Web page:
Former Mary Baldwin University Trustee H. Gordon Smyth — a motivating force for the college and Staunton for decades — passed away Sunday at age 84.
When Mary Baldwin President Pamela Fox assumed her position in summer 2003, one of the first visits she made was to meet Smyth and his wife, Mary Beth, a devoted and distinguished 1947 alumna of Mary Baldwin. Fox said she immediately recognized that Gordon was a key advisor and he remained so in the years to come.
“His laser insights, tempered by his twinkle-in-the-eye humor, offered guiding wisdom through our last visit only a few weeks before his death,” Fox said, adding that Smyth’s service on the Board of Trustees was truly transformational.
Smyth’s input guided the college through a period of expansion that included the opening of the Blackfriars Playhouse and the creation of its graduate program in Shakespeare and Performance. Fox recalled that Gordon and Mary Beth Smyth relished the afternoons they spent as all the new students at Mary Baldwin attended a play at the American Shakespeare Center during their first weekend on campus.
The Smyth’s contributions to Mary Baldwin were far-ranging. The Smyth Leadership Lecture Series brought students in direct contact with powerful female leaders such as Geraldine Ferraro, Benazir Bhutto (pictured above, with the Smyths), Cokie Roberts, Venus Williams, and many more. The Smyth Business Lecture series also brought key leaders to campus and opened doors to many students’ careers.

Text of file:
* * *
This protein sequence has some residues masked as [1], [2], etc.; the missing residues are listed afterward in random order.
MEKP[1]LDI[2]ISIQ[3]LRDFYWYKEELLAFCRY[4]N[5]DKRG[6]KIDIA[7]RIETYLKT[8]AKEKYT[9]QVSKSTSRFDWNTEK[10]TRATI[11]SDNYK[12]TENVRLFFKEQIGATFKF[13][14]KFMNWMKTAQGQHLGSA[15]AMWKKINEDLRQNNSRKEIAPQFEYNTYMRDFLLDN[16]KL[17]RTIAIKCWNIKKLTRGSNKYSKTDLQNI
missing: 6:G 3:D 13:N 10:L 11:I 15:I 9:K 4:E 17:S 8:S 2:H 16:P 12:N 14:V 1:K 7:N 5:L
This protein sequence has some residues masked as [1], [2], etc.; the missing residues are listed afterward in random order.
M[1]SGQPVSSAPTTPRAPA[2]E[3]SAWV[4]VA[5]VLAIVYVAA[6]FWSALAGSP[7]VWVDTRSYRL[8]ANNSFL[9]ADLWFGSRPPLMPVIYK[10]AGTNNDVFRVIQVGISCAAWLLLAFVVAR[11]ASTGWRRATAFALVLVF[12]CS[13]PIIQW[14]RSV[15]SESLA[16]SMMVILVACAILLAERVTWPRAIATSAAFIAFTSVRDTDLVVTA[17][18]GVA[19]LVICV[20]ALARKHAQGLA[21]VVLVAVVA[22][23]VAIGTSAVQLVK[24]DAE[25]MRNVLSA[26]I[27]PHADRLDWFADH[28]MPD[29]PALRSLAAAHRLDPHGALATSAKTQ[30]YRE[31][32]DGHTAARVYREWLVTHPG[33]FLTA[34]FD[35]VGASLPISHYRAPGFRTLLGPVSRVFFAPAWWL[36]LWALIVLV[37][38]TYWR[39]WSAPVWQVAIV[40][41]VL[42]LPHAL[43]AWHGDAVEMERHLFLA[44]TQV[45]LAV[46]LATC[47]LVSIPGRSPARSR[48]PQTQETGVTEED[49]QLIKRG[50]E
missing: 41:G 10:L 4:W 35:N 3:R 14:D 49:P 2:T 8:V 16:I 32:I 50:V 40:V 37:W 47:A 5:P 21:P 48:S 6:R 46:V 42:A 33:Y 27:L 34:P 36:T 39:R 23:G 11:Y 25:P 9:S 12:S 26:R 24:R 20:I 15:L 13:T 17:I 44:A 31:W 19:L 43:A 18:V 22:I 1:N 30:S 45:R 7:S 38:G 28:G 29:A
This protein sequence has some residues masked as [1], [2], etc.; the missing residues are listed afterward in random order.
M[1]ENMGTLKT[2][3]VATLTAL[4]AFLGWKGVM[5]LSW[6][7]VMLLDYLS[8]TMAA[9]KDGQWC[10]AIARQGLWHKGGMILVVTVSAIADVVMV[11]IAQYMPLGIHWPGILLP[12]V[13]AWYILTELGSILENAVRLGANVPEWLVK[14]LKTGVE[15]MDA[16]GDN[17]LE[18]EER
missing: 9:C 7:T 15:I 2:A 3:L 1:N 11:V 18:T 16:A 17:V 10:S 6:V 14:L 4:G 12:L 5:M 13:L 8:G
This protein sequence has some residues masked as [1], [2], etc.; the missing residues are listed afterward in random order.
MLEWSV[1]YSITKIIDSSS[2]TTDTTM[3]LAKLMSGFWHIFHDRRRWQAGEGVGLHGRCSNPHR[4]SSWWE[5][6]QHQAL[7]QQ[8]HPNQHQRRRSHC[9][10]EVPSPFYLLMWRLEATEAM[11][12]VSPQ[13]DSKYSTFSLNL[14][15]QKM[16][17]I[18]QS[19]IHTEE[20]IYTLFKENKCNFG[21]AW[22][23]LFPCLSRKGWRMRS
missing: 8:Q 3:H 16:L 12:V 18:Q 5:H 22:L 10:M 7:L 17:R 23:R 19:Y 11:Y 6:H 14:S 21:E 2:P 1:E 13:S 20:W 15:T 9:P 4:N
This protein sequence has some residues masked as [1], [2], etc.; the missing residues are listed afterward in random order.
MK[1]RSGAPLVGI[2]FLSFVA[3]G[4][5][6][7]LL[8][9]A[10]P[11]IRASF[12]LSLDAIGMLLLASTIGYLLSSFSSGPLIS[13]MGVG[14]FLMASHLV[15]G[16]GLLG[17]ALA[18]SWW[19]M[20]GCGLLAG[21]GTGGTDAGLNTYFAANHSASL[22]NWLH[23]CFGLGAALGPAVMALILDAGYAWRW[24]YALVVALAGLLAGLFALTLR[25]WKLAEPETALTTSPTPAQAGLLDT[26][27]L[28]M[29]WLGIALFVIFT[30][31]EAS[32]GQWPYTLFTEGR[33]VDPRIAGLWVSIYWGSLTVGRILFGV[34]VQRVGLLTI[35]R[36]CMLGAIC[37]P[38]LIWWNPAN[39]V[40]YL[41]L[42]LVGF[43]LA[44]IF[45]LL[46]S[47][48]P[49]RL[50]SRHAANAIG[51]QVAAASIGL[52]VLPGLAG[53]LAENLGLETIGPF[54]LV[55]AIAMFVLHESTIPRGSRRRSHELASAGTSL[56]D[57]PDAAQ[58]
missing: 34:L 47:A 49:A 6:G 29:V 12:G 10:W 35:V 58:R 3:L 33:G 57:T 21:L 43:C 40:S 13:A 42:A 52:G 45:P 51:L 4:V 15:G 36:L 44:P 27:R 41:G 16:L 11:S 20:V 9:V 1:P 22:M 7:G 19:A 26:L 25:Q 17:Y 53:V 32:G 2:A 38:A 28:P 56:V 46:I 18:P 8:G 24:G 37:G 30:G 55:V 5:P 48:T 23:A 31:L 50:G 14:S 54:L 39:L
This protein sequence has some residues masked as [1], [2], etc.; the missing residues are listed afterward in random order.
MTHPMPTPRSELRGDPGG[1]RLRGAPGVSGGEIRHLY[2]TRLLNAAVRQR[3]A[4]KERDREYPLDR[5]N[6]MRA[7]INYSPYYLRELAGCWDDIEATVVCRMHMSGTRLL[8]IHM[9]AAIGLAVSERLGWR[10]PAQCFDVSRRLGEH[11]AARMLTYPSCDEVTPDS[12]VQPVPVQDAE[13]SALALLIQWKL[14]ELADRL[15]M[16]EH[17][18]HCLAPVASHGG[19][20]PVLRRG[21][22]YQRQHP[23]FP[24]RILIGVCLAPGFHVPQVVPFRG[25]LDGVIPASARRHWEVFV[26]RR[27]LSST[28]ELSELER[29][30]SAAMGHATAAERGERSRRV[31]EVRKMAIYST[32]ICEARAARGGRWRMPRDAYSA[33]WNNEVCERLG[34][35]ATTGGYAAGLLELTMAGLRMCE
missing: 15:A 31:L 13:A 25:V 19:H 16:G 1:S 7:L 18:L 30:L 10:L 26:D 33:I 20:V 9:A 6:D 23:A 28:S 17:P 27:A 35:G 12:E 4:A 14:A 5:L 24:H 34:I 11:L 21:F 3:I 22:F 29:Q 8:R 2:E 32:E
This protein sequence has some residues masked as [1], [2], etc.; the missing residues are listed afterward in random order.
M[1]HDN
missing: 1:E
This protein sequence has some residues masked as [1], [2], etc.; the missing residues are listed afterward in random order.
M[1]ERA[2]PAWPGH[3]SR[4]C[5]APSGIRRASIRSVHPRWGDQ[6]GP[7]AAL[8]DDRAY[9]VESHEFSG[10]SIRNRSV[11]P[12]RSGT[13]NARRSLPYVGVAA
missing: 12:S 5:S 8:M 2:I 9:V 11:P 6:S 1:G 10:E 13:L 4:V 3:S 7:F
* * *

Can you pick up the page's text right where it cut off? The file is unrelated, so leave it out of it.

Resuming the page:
“Gordon epitomized good sense and generosity of spirit towards all around him and he gave unstintingly to the causes he loved: to his family, his community, and to Mary Baldwin University,” said Mary Baldwin President Emerita Cynthia H. Tyson. “During his period of service on the Mary Baldwin Board of Trustees he taught us much that stands as his legacy: business acumen; common sense; and enduring, selfless giving.”
The Smyths have also contributed generously to students in Nelson County and Charlottesville, where they lived, and have supported the Miller Center for Public Affairs at the University of Virginia, Westminster Canterbury of the Blue Ridge Foundation, the Boys and Girls Club of Charlottesville, and the Presbyterian Church.
A graveside service was held December 7 at Rockfish Presbyterian Church Cemetery in Nellysford. A memorial service followed at South Plains Presbyterian Church in Keswick.